Tim Colebatch from the Age has been reading the Daily Reckoning. Not that he admits it. He claims to have watched a Four Corners TV show about Ireland instead. But his message, at least for this article, is spot on:
‘…two fundamental truths. Booms tend to end in busts. And the busts do more harm than the boom does good.’
The answer to avoiding busts is of course to avoid the boom in the first place. But what causes the boom? Colebatch happens to have stumbled on the revelation that others miss. And congratulations to him for uncovering the evidence as it applies to our own mining boom:
‘… the real boom is not in mining, a capital-intensive sector, but in mining investment, which reaches out far more into the economy. Treasury deputy secretary David Gruen estimates that while mining is only about 10 per cent of GDP, the ”mining-related” economy is now about 20 per cent of GDP. That puts far more jobs at risk when the boom goes bust.’
It’s investment that drives the boom and bust cycle. Or, more specifically, it’s the detachment of investments from the amount of savings used to fund the investments.
But before we explain this little theory, why should you care? Well, if you had looked at the American and European housing booms with the theory in mind, you would have been able to spot the edge of that cliff well in advance. And that could have meant avoiding a 40% decline in the ASX200. The booms and busts of the future, like the mining boom, are probably worth understanding too then.
Economists consider it to be a basic truth that Savings = Investments in an economy. S = I is a basic assumption. After all, you have to finance every investment. But when central banks and banks create money out of thin air, the amount that is actually saved by people decouples from the amount invested. By creating money that wasn’t actually saved, more investments can take place. Which is a good thing, right?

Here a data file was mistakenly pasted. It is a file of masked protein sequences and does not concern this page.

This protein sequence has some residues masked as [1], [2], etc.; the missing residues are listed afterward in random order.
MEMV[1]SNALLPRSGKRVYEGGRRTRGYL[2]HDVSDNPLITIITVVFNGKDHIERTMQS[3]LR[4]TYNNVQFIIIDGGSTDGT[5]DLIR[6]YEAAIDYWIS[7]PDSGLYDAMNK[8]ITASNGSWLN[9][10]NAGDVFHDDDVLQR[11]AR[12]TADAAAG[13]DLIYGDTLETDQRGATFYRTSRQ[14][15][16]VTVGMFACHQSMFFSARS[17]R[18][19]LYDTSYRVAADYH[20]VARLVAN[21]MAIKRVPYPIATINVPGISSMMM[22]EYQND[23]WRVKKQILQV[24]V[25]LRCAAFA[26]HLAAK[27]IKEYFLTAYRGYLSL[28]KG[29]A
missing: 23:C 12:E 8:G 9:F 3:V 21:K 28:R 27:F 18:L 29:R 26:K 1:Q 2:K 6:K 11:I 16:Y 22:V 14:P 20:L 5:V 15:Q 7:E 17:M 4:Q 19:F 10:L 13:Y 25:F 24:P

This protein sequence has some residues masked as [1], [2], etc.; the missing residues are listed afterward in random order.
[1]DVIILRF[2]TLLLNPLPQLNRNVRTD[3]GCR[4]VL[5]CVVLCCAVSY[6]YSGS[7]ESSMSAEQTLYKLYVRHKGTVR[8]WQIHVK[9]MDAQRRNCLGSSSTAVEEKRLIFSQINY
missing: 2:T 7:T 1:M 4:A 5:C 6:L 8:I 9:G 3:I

The problem with this is that the investors think people have saved more money. They can’t tell the difference between real savings and artificial savings. They don’t realise that…
- Not enough people saved money to fund their projects. And…
- Not enough people saved money to be able to consume more in the future when those investments come to fruition.
We’ll deal with point two first.
When people save, they are signalling that they will consume more in the future instead of the present. Savings are delayed consumption. So if you create fake savings by printing money, it falsely signals that a larger amount of consumption will take place in the future. But that never occurs, because the savings aren’t real – no consumption was delayed.
It also happens that savings are useable investable resources. You have to forgo consuming something in order for it to be available to invest. This is like separating your seed corn from your consumption corn. The more savings, or seed corn, the more fields can be planted. But if fake seed corn is created, it tricks the economy into beginning investments that it shouldn’t have.
At some point, people will realise there are not enough real savings to complete the investments begun. And there aren’t enough savings to support the level of consumption that the level of investments needs. That’s what will happen with mining in Australia, just as it happened with housing in the US and Europe.